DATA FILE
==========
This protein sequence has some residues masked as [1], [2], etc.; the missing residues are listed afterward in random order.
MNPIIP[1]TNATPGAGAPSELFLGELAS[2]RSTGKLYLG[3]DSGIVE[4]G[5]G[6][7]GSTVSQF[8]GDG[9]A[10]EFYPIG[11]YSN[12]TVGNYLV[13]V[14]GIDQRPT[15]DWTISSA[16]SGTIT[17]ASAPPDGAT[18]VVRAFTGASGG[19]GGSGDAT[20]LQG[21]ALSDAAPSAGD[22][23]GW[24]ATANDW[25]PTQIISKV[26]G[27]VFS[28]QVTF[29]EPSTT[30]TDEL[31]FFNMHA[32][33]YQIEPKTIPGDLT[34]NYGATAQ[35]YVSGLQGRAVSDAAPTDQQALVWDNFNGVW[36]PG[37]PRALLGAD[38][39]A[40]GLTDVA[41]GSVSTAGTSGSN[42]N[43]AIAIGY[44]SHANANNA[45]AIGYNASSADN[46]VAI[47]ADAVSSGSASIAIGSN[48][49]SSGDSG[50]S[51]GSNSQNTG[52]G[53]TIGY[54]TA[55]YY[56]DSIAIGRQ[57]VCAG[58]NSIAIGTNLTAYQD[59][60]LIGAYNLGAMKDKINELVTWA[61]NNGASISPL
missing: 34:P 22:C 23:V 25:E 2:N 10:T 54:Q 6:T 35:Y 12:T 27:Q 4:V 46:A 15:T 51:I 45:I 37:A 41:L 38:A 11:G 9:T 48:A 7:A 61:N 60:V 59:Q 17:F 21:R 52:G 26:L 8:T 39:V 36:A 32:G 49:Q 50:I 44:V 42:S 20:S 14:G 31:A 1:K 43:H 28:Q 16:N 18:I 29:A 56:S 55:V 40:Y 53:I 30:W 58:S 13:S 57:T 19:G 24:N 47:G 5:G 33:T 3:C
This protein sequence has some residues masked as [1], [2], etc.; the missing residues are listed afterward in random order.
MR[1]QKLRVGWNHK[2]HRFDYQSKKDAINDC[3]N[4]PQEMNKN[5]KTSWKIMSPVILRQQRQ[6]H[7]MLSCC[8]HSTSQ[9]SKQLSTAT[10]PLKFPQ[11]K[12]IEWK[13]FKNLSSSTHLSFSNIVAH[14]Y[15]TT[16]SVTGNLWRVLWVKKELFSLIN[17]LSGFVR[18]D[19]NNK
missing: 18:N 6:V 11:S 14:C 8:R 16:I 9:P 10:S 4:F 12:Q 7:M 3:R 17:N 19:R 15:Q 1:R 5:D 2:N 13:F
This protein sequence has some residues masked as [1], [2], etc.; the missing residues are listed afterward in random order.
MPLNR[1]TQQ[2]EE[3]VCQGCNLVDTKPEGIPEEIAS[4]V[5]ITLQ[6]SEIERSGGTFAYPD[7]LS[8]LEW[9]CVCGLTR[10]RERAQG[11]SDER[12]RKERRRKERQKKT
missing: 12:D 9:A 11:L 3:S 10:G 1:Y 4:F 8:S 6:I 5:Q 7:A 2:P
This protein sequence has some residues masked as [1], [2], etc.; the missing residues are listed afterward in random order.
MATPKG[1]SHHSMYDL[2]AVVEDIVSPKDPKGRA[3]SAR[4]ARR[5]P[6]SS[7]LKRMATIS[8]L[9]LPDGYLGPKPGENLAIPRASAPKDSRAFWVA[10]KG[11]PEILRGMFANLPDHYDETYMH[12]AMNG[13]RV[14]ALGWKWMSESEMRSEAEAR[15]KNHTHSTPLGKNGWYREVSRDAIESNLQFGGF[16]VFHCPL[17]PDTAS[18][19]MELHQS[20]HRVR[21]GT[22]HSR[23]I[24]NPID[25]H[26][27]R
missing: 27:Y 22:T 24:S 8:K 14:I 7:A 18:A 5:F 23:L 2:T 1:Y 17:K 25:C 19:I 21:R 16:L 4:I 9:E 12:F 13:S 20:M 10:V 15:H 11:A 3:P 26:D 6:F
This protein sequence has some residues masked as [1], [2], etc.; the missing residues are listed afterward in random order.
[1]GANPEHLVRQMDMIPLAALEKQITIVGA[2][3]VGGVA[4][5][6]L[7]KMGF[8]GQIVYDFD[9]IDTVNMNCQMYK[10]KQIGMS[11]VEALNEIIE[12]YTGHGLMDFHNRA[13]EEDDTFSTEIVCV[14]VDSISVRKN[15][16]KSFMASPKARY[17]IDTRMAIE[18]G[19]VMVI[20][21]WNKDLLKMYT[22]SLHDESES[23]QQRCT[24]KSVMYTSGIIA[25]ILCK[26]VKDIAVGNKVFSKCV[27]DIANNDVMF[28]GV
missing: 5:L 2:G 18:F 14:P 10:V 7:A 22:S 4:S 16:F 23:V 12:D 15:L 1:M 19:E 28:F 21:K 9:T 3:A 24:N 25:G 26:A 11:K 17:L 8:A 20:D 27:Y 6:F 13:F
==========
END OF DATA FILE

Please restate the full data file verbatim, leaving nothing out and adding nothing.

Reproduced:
This protein sequence has some residues masked as [1], [2], etc.; the missing residues are listed afterward in random order.
MNPIIP[1]TNATPGAGAPSELFLGELAS[2]RSTGKLYLG[3]DSGIVE[4]G[5]G[6][7]GSTVSQF[8]GDG[9]A[10]EFYPIG[11]YSN[12]TVGNYLV[13]V[14]GIDQRPT[15]DWTISSA[16]SGTIT[17]ASAPPDGAT[18]VVRAFTGASGG[19]GGSGDAT[20]LQG[21]ALSDAAPSAGD[22][23]GW[24]ATANDW[25]PTQIISKV[26]G[27]VFS[28]QVTF[29]EPSTT[30]TDEL[31]FFNMHA[32][33]YQIEPKTIPGDLT[34]NYGATAQ[35]YVSGLQGRAVSDAAPTDQQALVWDNFNGVW[36]PG[37]PRALLGAD[38][39]A[40]GLTDVA[41]GSVSTAGTSGSN[42]N[43]AIAIGY[44]SHANANNA[45]AIGYNASSADN[46]VAI[47]ADAVSSGSASIAIGSN[48][49]SSGDSG[50]S[51]GSNSQNTG[52]G[53]TIGY[54]TA[55]YY[56]DSIAIGRQ[57]VCAG[58]NSIAIGTNLTAYQD[59][60]LIGAYNLGAMKDKINELVTWA[61]NNGASISPL
missing: 34:P 22:C 23:V 25:E 2:N 10:T 54:Q 6:T 35:Y 12:T 27:Q 4:V 46:A 15:T 51:I 45:I 37:A 41:L 38:A 11:G 9:T 48:A 7:A 61:N 60:V 59:Q 17:F 21:R 52:G 26:L 8:T 39:V 36:A 32:G 49:Q 50:I 44:V 42:S 20:S 14:G 31:A 1:K 43:H 28:Q 16:N 18:I 29:A 56:S 55:V 40:Y 53:I 30:W 58:S 13:S 57:T 19:G 24:N 47:G 5:G 33:T 3:C
This protein sequence has some residues masked as [1], [2], etc.; the missing residues are listed afterward in random order.
MR[1]QKLRVGWNHK[2]HRFDYQSKKDAINDC[3]N[4]PQEMNKN[5]KTSWKIMSPVILRQQRQ[6]H[7]MLSCC[8]HSTSQ[9]SKQLSTAT[10]PLKFPQ[11]K[12]IEWK[13]FKNLSSSTHLSFSNIVAH[14]Y[15]TT[16]SVTGNLWRVLWVKKELFSLIN[17]LSGFVR[18]D[19]NNK
missing: 18:N 6:V 11:S 14:C 8:R 16:I 9:P 10:S 4:F 12:Q 7:M 3:R 17:N 19:R 15:Q 1:R 5:D 2:N 13:F
This protein sequence has some residues masked as [1], [2], etc.; the missing residues are listed afterward in random order.
MPLNR[1]TQQ[2]EE[3]VCQGCNLVDTKPEGIPEEIAS[4]V[5]ITLQ[6]SEIERSGGTFAYPD[7]LS[8]LEW[9]CVCGLTR[10]RERAQG[11]SDER[12]RKERRRKERQKKT
missing: 12:D 9:A 11:L 3:S 10:G 1:Y 4:F 8:S 6:I 5:Q 7:A 2:P
This protein sequence has some residues masked as [1], [2], etc.; the missing residues are listed afterward in random order.
MATPKG[1]SHHSMYDL[2]AVVEDIVSPKDPKGRA[3]SAR[4]ARR[5]P[6]SS[7]LKRMATIS[8]L[9]LPDGYLGPKPGENLAIPRASAPKDSRAFWVA[10]KG[11]PEILRGMFANLPDHYDETYMH[12]AMNG[13]RV[14]ALGWKWMSESEMRSEAEAR[15]KNHTHSTPLGKNGWYREVSRDAIESNLQFGGF[16]VFHCPL[17]PDTAS[18][19]MELHQS[20]HRVR[21]GT[22]HSR[23]I[24]NPID[25]H[26][27]R
missing: 27:Y 22:T 24:S 8:K 14:I 7:A 18:A 5:F 23:L 2:T 1:Y 17:K 25:C 19:I 21:R 16:L 4:I 9:E 12:F 13:S 20:M 10:V 15:H 11:A 3:P 26:D 6:F
This protein sequence has some residues masked as [1], [2], etc.; the missing residues are listed afterward in random order.
[1]GANPEHLVRQMDMIPLAALEKQITIVGA[2][3]VGGVA[4][5][6]L[7]KMGF[8]GQIVYDFD[9]IDTVNMNCQMYK[10]KQIGMS[11]VEALNEIIE[12]YTGHGLMDFHNRA[13]EEDDTFSTEIVCV[14]VDSISVRKN[15][16]KSFMASPKARY[17]IDTRMAIE[18]G[19]VMVI[20][21]WNKDLLKMYT[22]SLHDESES[23]QQRCT[24]KSVMYTSGIIA[25]ILCK[26]VKDIAVGNKVFSKCV[27]DIANNDVMF[28]GV
missing: 5:L 2:G 18:F 14:P 10:V 7:A 22:S 4:S 16:F 23:V 12:D 15:L 1:M 19:E 28:F 21:K 9:T 3:A 24:N 25:G 26:A 11:K 17:L 8:A 20:D 27:Y 6:F 13:F